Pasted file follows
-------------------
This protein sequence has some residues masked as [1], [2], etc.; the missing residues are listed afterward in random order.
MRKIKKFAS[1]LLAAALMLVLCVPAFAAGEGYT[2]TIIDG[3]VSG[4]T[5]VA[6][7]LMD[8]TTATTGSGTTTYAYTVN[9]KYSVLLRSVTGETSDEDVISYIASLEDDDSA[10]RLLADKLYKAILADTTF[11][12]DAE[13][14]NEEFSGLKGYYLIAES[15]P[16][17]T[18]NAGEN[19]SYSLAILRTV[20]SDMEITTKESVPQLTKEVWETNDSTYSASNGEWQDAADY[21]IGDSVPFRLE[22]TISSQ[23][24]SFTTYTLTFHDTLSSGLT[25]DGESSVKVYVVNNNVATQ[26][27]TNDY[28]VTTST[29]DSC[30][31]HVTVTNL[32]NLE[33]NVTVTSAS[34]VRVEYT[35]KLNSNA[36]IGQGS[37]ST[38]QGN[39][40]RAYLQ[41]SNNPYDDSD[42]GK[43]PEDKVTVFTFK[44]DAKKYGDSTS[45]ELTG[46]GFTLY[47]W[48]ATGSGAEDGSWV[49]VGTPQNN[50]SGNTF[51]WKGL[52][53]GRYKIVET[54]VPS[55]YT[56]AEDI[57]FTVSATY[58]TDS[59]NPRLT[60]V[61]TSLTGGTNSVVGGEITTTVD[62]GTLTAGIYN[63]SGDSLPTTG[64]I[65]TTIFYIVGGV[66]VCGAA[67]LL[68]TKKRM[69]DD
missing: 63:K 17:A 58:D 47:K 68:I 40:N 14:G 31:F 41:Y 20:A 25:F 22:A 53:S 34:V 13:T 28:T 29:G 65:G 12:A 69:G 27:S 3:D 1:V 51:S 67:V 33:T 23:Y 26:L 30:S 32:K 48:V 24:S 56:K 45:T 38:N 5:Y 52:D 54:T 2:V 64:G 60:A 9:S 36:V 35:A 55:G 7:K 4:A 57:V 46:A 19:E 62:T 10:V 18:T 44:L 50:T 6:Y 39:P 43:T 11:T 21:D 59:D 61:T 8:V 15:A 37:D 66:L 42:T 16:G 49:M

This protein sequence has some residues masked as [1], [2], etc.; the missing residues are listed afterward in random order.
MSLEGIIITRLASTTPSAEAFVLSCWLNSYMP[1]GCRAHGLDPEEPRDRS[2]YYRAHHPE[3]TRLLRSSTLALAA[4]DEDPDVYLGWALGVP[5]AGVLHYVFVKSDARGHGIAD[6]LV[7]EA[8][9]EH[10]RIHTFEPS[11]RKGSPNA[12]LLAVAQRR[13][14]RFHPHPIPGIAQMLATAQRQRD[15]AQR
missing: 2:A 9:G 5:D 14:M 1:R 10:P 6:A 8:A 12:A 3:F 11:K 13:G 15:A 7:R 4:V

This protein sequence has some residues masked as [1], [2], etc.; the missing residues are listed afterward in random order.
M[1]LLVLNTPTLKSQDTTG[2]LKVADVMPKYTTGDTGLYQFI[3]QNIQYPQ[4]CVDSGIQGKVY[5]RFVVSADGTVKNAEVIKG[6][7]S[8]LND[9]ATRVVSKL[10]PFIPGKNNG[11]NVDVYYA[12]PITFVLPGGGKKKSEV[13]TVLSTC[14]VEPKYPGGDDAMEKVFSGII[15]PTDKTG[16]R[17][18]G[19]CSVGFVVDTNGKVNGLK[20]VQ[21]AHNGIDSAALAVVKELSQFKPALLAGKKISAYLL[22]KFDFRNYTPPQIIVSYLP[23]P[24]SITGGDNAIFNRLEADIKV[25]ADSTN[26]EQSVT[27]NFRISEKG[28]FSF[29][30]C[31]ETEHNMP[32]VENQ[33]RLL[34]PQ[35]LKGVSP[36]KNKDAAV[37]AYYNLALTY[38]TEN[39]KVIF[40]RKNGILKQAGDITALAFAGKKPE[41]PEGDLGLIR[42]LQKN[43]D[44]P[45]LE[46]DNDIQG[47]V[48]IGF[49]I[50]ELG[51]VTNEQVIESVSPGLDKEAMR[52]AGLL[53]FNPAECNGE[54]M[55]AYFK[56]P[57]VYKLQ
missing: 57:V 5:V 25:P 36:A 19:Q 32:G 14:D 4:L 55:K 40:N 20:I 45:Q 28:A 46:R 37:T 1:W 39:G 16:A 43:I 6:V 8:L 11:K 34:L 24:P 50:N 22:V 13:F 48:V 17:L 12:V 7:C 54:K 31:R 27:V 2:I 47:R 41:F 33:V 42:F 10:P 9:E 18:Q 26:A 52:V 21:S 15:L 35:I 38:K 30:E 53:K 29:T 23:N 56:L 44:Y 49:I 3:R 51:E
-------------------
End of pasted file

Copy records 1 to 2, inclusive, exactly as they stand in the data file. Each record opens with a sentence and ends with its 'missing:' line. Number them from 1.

This protein sequence has some residues masked as [1], [2], etc.; the missing residues are listed afterward in random order.
MRKIKKFAS[1]LLAAALMLVLCVPAFAAGEGYT[2]TIIDG[3]VSG[4]T[5]VA[6][7]LMD[8]TTATTGSGTTTYAYTVN[9]KYSVLLRSVTGETSDEDVISYIASLEDDDSA[10]RLLADKLYKAILADTTF[11][12]DAE[13][14]NEEFSGLKGYYLIAES[15]P[16][17]T[18]NAGEN[19]SYSLAILRTV[20]SDMEITTKESVPQLTKEVWETNDSTYSASNGEWQDAADY[21]IGDSVPFRLE[22]TISSQ[23][24]SFTTYTLTFHDTLSSGLT[25]DGESSVKVYVVNNNVATQ[26][27]TNDY[28]VTTST[29]DSC[30][31]HVTVTNL[32]NLE[33]NVTVTSAS[34]VRVEYT[35]KLNSNA[36]IGQGS[37]ST[38]QGN[39][40]RAYLQ[41]SNNPYDDSD[42]GK[43]PEDKVTVFTFK[44]DAKKYGDSTS[45]ELTG[46]GFTLY[47]W[48]ATGSGAEDGSWV[49]VGTPQNN[50]SGNTF[51]WKGL[52][53]GRYKIVET[54]VPS[55]YT[56]AEDI[57]FTVSATY[58]TDS[59]NPRLT[60]V[61]TSLTGGTNSVVGGEITTTVD[62]GTLTAGIYN[63]SGDSLPTTG[64]I[65]TTIFYIVGGV[66]VCGAA[67]LL[68]TKKRM[69]DD
missing: 63:K 17:A 58:D 47:K 68:I 40:N 14:G 31:F 41:Y 20:A 25:F 22:A 53:S 34:V 13:T 28:T 29:G 65:G 12:A 69:G 27:S 3:D 1:V 51:S 67:V 33:T 23:Y 26:L 30:S 32:K 48:V 24:S 56:K 45:T 38:N 5:Y 52:D 54:T 2:V 64:G 60:A 9:S 36:V 35:A 55:G 7:K 4:A 57:V 46:A 19:E 62:T 10:V 18:T 44:L 50:T 6:Y 39:P 43:T 11:T 21:D 59:D 61:T 8:V 15:A 37:D 66:L 42:T 16:G 49:M

This protein sequence has some residues masked as [1], [2], etc.; the missing residues are listed afterward in random order.
MSLEGIIITRLASTTPSAEAFVLSCWLNSYMP[1]GCRAHGLDPEEPRDRS[2]YYRAHHPE[3]TRLLRSSTLALAA[4]DEDPDVYLGWALGVP[5]AGVLHYVFVKSDARGHGIAD[6]LV[7]EA[8][9]EH[10]RIHTFEPS[11]RKGSPNA[12]LLAVAQRR[13][14]RFHPHPIPGIAQMLATAQRQRD[15]AQR
missing: 2:A 9:G 5:D 14:M 1:R 10:P 6:A 8:A 12:A 3:F 11:K 13:G 15:A 7:R 4:V